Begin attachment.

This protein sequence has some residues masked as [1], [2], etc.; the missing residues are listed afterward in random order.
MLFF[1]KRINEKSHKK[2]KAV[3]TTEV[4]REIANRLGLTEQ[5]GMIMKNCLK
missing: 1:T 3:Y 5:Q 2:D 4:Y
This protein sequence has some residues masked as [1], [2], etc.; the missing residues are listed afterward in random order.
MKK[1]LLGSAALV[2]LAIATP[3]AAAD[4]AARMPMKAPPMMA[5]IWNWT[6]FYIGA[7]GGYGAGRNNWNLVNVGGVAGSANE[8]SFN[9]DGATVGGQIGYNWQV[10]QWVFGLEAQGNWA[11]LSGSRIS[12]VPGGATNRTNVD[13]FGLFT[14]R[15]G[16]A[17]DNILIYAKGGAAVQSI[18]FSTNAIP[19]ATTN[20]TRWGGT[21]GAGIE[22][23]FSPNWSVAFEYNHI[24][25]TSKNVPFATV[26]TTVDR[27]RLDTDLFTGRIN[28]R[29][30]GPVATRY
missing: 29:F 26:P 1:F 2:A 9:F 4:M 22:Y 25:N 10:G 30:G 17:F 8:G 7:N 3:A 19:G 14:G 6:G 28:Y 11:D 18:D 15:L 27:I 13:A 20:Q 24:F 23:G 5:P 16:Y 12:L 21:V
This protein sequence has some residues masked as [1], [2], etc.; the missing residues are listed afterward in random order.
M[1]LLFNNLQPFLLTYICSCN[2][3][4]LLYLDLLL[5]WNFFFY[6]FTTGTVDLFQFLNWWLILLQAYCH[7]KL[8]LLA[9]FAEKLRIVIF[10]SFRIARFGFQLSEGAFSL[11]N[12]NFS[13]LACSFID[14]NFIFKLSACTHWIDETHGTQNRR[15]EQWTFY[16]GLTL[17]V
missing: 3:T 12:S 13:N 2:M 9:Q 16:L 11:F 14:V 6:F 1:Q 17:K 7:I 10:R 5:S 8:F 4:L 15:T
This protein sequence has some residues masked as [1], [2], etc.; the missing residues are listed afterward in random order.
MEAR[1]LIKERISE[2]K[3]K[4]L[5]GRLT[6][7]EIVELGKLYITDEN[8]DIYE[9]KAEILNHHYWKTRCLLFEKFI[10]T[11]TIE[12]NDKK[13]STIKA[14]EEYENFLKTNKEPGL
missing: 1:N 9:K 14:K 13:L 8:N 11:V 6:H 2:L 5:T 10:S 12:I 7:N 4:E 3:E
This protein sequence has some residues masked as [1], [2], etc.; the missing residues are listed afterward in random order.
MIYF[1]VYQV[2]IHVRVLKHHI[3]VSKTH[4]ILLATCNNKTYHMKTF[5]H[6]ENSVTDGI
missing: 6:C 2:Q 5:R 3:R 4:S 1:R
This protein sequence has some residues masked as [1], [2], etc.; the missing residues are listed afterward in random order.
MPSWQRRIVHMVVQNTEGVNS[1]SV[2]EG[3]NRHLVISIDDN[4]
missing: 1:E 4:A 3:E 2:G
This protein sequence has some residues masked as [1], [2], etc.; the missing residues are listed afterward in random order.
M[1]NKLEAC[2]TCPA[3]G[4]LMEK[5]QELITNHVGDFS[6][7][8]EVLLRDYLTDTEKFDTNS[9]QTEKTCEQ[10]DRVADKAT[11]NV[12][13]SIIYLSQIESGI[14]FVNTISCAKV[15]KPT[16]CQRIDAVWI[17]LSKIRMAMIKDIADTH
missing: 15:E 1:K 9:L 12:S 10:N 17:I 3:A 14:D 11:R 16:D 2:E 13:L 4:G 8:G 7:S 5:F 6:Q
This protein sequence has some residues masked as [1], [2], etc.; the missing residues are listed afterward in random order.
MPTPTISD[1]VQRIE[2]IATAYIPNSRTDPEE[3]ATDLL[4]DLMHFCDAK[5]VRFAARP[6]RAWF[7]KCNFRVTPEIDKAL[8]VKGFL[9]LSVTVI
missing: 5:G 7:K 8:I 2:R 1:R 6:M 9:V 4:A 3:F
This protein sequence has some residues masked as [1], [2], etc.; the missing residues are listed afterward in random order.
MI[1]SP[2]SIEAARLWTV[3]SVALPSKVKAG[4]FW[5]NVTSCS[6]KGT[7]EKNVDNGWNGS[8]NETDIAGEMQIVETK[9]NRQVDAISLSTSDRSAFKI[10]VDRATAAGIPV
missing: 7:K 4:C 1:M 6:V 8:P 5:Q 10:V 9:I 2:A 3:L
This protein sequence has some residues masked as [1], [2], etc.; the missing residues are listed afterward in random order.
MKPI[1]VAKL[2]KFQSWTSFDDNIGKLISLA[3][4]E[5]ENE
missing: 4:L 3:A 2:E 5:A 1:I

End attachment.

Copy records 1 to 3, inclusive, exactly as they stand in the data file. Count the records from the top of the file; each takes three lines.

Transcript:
This protein sequence has some residues masked as [1], [2], etc.; the missing residues are listed afterward in random order.
MLFF[1]KRINEKSHKK[2]KAV[3]TTEV[4]REIANRLGLTEQ[5]GMIMKNCLK
missing: 1:T 3:Y 5:Q 2:D 4:Y
This protein sequence has some residues masked as [1], [2], etc.; the missing residues are listed afterward in random order.
MKK[1]LLGSAALV[2]LAIATP[3]AAAD[4]AARMPMKAPPMMA[5]IWNWT[6]FYIGA[7]GGYGAGRNNWNLVNVGGVAGSANE[8]SFN[9]DGATVGGQIGYNWQV[10]QWVFGLEAQGNWA[11]LSGSRIS[12]VPGGATNRTNVD[13]FGLFT[14]R[15]G[16]A[17]DNILIYAKGGAAVQSI[18]FSTNAIP[19]ATTN[20]TRWGGT[21]GAGIE[22][23]FSPNWSVAFEYNHI[24][25]TSKNVPFATV[26]TTVDR[27]RLDTDLFTGRIN[28]R[29][30]GPVATRY
missing: 29:F 26:P 1:F 2:A 9:F 4:M 22:Y 25:N 10:G 30:G 17:F 8:G 7:N 3:A 19:G 14:G 6:G 28:Y 11:D 18:D 15:L 27:I 13:A 20:Q 24:F 23:G 5:P 16:Y 12:L 21:V
This protein sequence has some residues masked as [1], [2], etc.; the missing residues are listed afterward in random order.
M[1]LLFNNLQPFLLTYICSCN[2][3][4]LLYLDLLL[5]WNFFFY[6]FTTGTVDLFQFLNWWLILLQAYCH[7]KL[8]LLA[9]FAEKLRIVIF[10]SFRIARFGFQLSEGAFSL[11]N[12]NFS[13]LACSFID[14]NFIFKLSACTHWIDETHGTQNRR[15]EQWTFY[16]GLTL[17]V
missing: 3:T 12:S 13:N 2:M 9:Q 16:L 11:F 14:V 6:F 1:Q 17:K 7:I 10:R 5:S 8:F 4:L 15:T